Most dating and relationships books, columns and shows won’t go near issues of faith. Author, professor and speaker Dr. Christine B. Whelan assumes faith has some role, and tackles even the toughest questions.
Click this banner to see the entire series.
Pure Sex, Pure Love
Advice from Celibate Clergy
Since I began writing this column, scores of readers have emailed me asking for personal advice. I always offer whatever thoughts I can, and usually end letters by recommending that they speak with their priest or someone else within their church community for more detailed and ongoing advice.
Along the way, I began to wonder about this. Can a celibate clergy really give good advice to young-adults about relationships and sexuality? We recently asked the readers of BustedHalo to share their thoughts—and an enormous number of you answered.
Faith & Sex
Discussions about sexuality and relationships are alive and well within the church community: 42% of female and 58% of male respondents to our Pure Sex, Pure Love survey reported that they have spoken with a priest or nun about sex.
And two-thirds of men and women said they believed that a celibate priest or nun could give good advice about sex. This is a hearty vote of confidence in the ability of the Catholic clergy to offer relevant advice for young adults.
In many ways, a celibate priest can advise on issues of sexuality in a similar way that a doctor can diagnose and treat illnesses that he or she has never experienced. But Fr. Dick Sparks, a Paulist priest and professor of moral theology said this is only a partial parallel: “One can learn some of this from study, books, and the classroom, but it is also helpful for one to have learned from the ‘school of life,’” he said.
“‘Being celibate neither qualifies nor automatically disqualifies someone from being of help to a young person seeking romance, love, commitment, and healthy sexuality,” he said. In the same way, being married doesn’t make someone a competent marriage counselor. By learning and living we each are able to offer perspectives and advice.
In fact, he said, being celibate might give a helpful perspective on relationships. “If one is not always on the ‘prowl’ for a date or a mate, maybe that person can offer some solid advice about life, love, communication, commitment,” he said. “However, if a given celibate is naive, out-of-touch, scared of relationships, and uptight, then he or she would indeed be a very poor counselor for romantic young people.”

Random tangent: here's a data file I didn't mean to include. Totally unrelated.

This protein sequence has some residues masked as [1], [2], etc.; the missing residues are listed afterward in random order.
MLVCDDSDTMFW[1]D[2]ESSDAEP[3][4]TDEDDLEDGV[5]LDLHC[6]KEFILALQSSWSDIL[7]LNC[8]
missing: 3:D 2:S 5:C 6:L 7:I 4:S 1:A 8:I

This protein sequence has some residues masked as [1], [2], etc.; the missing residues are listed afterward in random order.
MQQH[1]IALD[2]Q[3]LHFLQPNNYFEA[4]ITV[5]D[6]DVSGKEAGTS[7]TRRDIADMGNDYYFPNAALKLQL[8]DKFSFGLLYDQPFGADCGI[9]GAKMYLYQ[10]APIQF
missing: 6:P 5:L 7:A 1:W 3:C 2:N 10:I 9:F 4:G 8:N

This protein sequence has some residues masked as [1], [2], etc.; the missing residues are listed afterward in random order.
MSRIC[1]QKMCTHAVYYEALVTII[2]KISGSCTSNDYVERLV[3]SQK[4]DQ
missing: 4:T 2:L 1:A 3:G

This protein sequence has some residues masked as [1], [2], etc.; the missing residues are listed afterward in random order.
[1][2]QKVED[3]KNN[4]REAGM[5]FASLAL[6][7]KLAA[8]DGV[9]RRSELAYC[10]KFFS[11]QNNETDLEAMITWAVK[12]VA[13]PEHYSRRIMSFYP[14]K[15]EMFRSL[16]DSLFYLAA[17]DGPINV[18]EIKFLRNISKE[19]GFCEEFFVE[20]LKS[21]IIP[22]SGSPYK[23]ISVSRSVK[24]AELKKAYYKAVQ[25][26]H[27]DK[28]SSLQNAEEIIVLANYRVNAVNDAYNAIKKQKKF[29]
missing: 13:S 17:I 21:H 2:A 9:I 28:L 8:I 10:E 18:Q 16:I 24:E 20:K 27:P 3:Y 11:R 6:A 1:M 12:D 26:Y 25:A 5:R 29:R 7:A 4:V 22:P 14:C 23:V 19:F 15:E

Sixty percent of female respondents and half of male respondents said they would prefer to talk with someone of their own gender about sexual issues. This is a crucial point: Parishes should have both a man and woman available within the church community to speak with young-adults on sensitive topics.
Advice from Celibate Clergy
To Answer the Questionnaire, click here
3. First Name
4. Are you Catholic? (Y/N)
5. If you go to a Christian – but not Catholic – wedding ceremony and service on Saturday or Sunday, does that “count” in your mind as “going to church” for the week? – (Y/N)
6. Do you know the Catholic church’s teaching on whether Catholic’s can receive communion at a wedding in another Christian denomination? (Y/N)
7. At non-Christian wedding, do you participate in the blessings and other religious rituals for the couple? – (Y/N)
8. What is your favorite wedding tradition from another religious faith? (i.e. the Jewish breaking of the glass, etc.) — (SHORT ANSWER)
9. What is your least favorite part of the spring/summer wedding season? (SHORT ANSWER)
And among the most misunderstood aspects of the Church’s teachings on sexuality and abstinence, said Fr. Sparks, is the idea that the Church thinks of sex as only about procreation and pregnancy. “That simply is not true!” Fr. Sparks said. “From Thomas Aquinas forward one can find a lot about love, intimacy, romance, commitment, sexual pleasure — but always within the context of marriage, commitment, and love. John Paul II wrote some lovely stuff about this. So too, Benedict XVI’s first encyclical is in the many facets of love, including healthy eros.”
Until I was in my early 20s, I was afraid to talk with a priest about my relationships or personal questions. Sure, there was confession, but that was about my cut-and-dry sins. There was a lot of gray area in that land of dating and sexuality—Can I? Should I? Now what?—and I didn’t realize that there were members of the Church who would support me and welcome my questions.
The most important message that the Catholic Church should get across to young adults who are struggling with issues of sexuality or troubled relationship is: God loves you. He is a forgiving, loving, welcoming God who wants to help. And the members of our church—celibate clergy and married lay people—are there to listen.
And for the next Pure Sex, Pure Love column… It’s wedding season! What are the rules for Catholics attending weddings of other faiths and other denominations? Share your thoughts in the survey above and keep an eye out for the next Pure Sex, Pure Love with advice and tips for how to survive this season of wedded bliss.
Some 59% of female and 68% of male BustedHalo survey respondents said they have read a religiously based book about sexuality and chastity. Fr. Dick Sparks offered the following suggestions for further reading as well:
- Human Sexuality: A Catholic Perspective for Education and Lifelong Learning
- Contemporary Christian Morality : Real Questions, Candid Responses
- And articles in Catholic magazines like U.S. Catholic, America and Commonweal.